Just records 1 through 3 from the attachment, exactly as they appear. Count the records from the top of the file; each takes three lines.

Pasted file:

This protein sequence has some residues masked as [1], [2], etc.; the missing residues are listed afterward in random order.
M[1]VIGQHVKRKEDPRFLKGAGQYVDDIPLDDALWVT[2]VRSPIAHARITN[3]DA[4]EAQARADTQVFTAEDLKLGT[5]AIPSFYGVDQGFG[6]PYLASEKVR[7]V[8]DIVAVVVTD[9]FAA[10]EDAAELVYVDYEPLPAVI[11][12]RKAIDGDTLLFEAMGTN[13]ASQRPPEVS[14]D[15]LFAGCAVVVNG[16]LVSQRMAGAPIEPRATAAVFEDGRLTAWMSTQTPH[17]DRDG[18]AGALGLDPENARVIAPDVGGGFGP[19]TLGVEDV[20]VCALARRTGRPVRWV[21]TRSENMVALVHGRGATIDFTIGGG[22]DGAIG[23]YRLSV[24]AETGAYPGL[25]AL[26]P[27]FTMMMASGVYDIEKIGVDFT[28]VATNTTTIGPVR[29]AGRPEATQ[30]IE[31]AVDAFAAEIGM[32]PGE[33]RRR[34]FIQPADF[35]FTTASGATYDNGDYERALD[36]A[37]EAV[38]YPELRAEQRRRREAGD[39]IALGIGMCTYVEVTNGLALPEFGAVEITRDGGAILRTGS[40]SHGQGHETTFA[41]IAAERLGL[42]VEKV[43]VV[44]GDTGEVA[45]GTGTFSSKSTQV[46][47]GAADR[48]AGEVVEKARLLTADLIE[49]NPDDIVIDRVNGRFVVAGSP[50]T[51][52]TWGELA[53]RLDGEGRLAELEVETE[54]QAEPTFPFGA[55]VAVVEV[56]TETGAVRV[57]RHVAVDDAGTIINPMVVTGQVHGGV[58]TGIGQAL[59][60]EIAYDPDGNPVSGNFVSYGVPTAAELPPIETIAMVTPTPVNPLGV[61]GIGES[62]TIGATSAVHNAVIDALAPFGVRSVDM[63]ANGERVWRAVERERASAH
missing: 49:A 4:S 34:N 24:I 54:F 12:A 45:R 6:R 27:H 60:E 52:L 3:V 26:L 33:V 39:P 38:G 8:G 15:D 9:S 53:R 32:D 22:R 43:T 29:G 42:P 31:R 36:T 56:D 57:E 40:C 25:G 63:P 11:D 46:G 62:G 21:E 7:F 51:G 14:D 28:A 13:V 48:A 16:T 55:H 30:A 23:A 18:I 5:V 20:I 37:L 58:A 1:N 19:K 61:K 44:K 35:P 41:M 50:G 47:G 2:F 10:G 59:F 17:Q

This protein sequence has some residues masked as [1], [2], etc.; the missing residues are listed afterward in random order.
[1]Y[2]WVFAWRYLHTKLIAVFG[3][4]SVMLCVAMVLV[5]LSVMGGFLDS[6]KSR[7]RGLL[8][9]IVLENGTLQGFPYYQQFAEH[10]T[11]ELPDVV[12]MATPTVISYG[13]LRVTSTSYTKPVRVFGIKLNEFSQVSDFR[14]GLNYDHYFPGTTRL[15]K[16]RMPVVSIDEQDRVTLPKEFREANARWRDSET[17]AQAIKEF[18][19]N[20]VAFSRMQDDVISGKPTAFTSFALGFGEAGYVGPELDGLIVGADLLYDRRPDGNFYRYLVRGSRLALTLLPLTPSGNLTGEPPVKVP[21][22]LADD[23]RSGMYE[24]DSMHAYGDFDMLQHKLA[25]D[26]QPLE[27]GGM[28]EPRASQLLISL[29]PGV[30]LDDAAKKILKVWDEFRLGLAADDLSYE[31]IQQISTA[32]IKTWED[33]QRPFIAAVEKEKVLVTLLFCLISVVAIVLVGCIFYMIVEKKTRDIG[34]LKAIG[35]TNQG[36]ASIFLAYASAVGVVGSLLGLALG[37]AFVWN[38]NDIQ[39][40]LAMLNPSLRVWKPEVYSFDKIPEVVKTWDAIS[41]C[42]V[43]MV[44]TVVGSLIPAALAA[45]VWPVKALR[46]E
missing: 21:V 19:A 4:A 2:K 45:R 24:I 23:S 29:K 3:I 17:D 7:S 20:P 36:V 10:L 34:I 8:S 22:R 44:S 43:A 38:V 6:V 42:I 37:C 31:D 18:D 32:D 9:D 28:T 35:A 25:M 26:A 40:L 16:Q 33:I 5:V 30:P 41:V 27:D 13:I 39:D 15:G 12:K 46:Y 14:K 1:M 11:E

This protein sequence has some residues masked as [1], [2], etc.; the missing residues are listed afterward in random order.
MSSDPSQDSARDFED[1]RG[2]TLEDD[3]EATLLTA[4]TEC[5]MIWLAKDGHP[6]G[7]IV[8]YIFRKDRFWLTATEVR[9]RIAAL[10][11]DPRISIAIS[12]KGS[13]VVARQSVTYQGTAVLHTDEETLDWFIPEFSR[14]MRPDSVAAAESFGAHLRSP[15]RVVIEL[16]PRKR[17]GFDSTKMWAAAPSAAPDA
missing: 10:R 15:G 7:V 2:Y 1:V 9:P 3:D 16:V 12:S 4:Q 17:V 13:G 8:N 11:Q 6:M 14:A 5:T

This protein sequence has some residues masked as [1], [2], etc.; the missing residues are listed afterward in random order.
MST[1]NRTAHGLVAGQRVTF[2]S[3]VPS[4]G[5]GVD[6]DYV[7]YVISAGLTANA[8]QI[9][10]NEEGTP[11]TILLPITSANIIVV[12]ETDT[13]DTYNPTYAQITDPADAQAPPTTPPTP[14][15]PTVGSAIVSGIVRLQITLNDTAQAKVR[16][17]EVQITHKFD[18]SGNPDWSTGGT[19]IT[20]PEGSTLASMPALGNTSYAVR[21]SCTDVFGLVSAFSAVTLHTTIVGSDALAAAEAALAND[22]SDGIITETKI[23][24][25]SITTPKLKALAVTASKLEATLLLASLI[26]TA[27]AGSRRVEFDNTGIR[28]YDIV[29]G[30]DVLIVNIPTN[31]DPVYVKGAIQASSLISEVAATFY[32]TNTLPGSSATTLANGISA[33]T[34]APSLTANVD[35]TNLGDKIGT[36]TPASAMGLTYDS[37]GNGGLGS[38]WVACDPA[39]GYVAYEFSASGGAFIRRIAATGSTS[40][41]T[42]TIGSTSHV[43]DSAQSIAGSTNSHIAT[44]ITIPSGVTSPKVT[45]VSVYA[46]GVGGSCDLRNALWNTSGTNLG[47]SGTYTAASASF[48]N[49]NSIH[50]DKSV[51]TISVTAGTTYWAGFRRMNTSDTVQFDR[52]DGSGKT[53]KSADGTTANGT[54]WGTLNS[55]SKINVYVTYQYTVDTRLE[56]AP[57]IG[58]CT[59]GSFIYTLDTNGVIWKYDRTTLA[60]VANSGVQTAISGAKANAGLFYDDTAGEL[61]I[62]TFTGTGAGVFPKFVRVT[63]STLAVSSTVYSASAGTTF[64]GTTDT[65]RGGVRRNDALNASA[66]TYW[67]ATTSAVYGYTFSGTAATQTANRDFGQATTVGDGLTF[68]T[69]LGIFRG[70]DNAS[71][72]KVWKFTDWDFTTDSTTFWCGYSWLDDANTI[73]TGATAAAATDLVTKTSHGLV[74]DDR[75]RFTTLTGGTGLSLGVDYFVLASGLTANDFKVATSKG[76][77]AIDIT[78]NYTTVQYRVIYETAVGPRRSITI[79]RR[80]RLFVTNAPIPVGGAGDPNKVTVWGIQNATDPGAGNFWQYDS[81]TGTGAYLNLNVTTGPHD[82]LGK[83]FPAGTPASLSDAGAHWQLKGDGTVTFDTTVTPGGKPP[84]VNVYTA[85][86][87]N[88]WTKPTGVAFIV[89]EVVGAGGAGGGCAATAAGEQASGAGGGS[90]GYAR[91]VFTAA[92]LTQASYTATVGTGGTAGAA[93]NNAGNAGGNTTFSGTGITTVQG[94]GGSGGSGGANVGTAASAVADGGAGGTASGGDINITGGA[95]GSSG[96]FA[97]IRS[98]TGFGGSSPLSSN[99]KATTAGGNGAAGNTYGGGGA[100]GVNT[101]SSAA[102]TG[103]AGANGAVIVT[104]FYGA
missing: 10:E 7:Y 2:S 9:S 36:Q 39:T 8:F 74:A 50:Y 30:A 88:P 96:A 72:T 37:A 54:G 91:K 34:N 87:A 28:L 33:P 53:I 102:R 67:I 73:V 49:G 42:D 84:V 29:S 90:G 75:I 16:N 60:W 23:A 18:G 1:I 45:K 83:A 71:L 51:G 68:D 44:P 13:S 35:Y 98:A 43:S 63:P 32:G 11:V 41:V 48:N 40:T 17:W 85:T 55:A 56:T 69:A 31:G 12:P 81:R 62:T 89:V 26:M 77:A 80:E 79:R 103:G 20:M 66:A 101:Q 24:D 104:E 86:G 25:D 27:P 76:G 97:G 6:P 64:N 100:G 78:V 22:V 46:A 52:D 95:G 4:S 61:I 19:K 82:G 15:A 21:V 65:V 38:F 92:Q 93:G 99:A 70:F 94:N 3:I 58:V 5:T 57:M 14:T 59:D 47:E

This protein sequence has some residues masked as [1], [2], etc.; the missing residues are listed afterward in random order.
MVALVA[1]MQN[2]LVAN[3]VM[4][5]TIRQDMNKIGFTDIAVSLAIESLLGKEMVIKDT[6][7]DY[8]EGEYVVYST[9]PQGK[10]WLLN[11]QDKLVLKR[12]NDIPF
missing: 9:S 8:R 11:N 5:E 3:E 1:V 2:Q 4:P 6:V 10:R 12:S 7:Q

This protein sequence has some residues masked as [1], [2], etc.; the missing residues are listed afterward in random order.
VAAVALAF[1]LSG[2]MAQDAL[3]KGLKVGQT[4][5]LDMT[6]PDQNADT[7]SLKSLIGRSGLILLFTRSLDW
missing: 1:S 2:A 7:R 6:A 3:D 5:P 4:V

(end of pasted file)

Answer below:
This protein sequence has some residues masked as [1], [2], etc.; the missing residues are listed afterward in random order.
M[1]VIGQHVKRKEDPRFLKGAGQYVDDIPLDDALWVT[2]VRSPIAHARITN[3]DA[4]EAQARADTQVFTAEDLKLGT[5]AIPSFYGVDQGFG[6]PYLASEKVR[7]V[8]DIVAVVVTD[9]FAA[10]EDAAELVYVDYEPLPAVI[11][12]RKAIDGDTLLFEAMGTN[13]ASQRPPEVS[14]D[15]LFAGCAVVVNG[16]LVSQRMAGAPIEPRATAAVFEDGRLTAWMSTQTPH[17]DRDG[18]AGALGLDPENARVIAPDVGGGFGP[19]TLGVEDV[20]VCALARRTGRPVRWV[21]TRSENMVALVHGRGATIDFTIGGG[22]DGAIG[23]YRLSV[24]AETGAYPGL[25]AL[26]P[27]FTMMMASGVYDIEKIGVDFT[28]VATNTTTIGPVR[29]AGRPEATQ[30]IE[31]AVDAFAAEIGM[32]PGE[33]RRR[34]FIQPADF[35]FTTASGATYDNGDYERALD[36]A[37]EAV[38]YPELRAEQRRRREAGD[39]IALGIGMCTYVEVTNGLALPEFGAVEITRDGGAILRTGS[40]SHGQGHETTFA[41]IAAERLGL[42]VEKV[43]VV[44]GDTGEVA[45]GTGTFSSKSTQV[46][47]GAADR[48]AGEVVEKARLLTADLIE[49]NPDDIVIDRVNGRFVVAGSP[50]T[51][52]TWGELA[53]RLDGEGRLAELEVETE[54]QAEPTFPFGA[55]VAVVEV[56]TETGAVRV[57]RHVAVDDAGTIINPMVVTGQVHGGV[58]TGIGQAL[59][60]EIAYDPDGNPVSGNFVSYGVPTAAELPPIETIAMVTPTPVNPLGV[61]GIGES[62]TIGATSAVHNAVIDALAPFGVRSVDM[63]ANGERVWRAVERERASAH
missing: 49:A 4:S 34:N 24:I 54:F 12:A 45:R 6:R 27:H 60:E 52:L 3:V 26:L 33:V 39:P 38:G 8:G 15:D 9:S 53:R 32:D 22:R 43:T 29:G 42:P 31:R 36:T 56:D 57:E 40:C 25:G 63:P 11:D 46:G 62:G 21:E 7:F 51:G 14:D 28:A 13:V 48:A 16:T 55:H 30:A 23:A 18:I 5:V 20:I 37:L 58:A 1:N 19:K 61:K 44:K 35:P 41:M 50:G 47:G 2:F 10:G 59:F 17:Q

This protein sequence has some residues masked as [1], [2], etc.; the missing residues are listed afterward in random order.
[1]Y[2]WVFAWRYLHTKLIAVFG[3][4]SVMLCVAMVLV[5]LSVMGGFLDS[6]KSR[7]RGLL[8][9]IVLENGTLQGFPYYQQFAEH[10]T[11]ELPDVV[12]MATPTVISYG[13]LRVTSTSYTKPVRVFGIKLNEFSQVSDFR[14]GLNYDHYFPGTTRL[15]K[16]RMPVVSIDEQDRVTLPKEFREANARWRDSET[17]AQAIKEF[18][19]N[20]VAFSRMQDDVISGKPTAFTSFALGFGEAGYVGPELDGLIVGADLLYDRRPDGNFYRYLVRGSRLALTLLPLTPSGNLTGEPPVKVP[21][22]LADD[23]RSGMYE[24]DSMHAYGDFDMLQHKLA[25]D[26]QPLE[27]GGM[28]EPRASQLLISL[29]PGV[30]LDDAAKKILKVWDEFRLGLAADDLSYE[31]IQQISTA[32]IKTWED[33]QRPFIAAVEKEKVLVTLLFCLISVVAIVLVGCIFYMIVEKKTRDIG[34]LKAIG[35]TNQG[36]ASIFLAYASAVGVVGSLLGLALG[37]AFVWN[38]NDIQ[39][40]LAMLNPSLRVWKPEVYSFDKIPEVVKTWDAIS[41]C[42]V[43]MV[44]TVVGSLIPAALAA[45]VWPVKALR[46]E
missing: 21:V 19:A 4:A 2:K 45:R 24:I 23:S 29:K 3:I 17:D 7:S 20:P 36:V 10:L 34:I 8:S 22:R 44:S 43:A 38:V 6:V 42:I 37:C 31:D 18:D 32:D 9:D 28:T 35:A 25:M 26:A 40:L 16:Q 33:I 5:V 30:P 41:V 27:D 13:I 39:D 15:G 12:K 46:Y 14:K 1:M 11:E

This protein sequence has some residues masked as [1], [2], etc.; the missing residues are listed afterward in random order.
MSSDPSQDSARDFED[1]RG[2]TLEDD[3]EATLLTA[4]TEC[5]MIWLAKDGHP[6]G[7]IV[8]YIFRKDRFWLTATEVR[9]RIAAL[10][11]DPRISIAIS[12]KGS[13]VVARQSVTYQGTAVLHTDEETLDWFIPEFSR[14]MRPDSVAAAESFGAHLRSP[15]RVVIEL[16]PRKR[17]GFDSTKMWAAAPSAAPDA
missing: 10:R 15:G 7:V 2:Y 1:V 9:P 3:D 16:V 12:S 4:Q 17:V 13:G 8:N 11:Q 6:M 14:A 5:T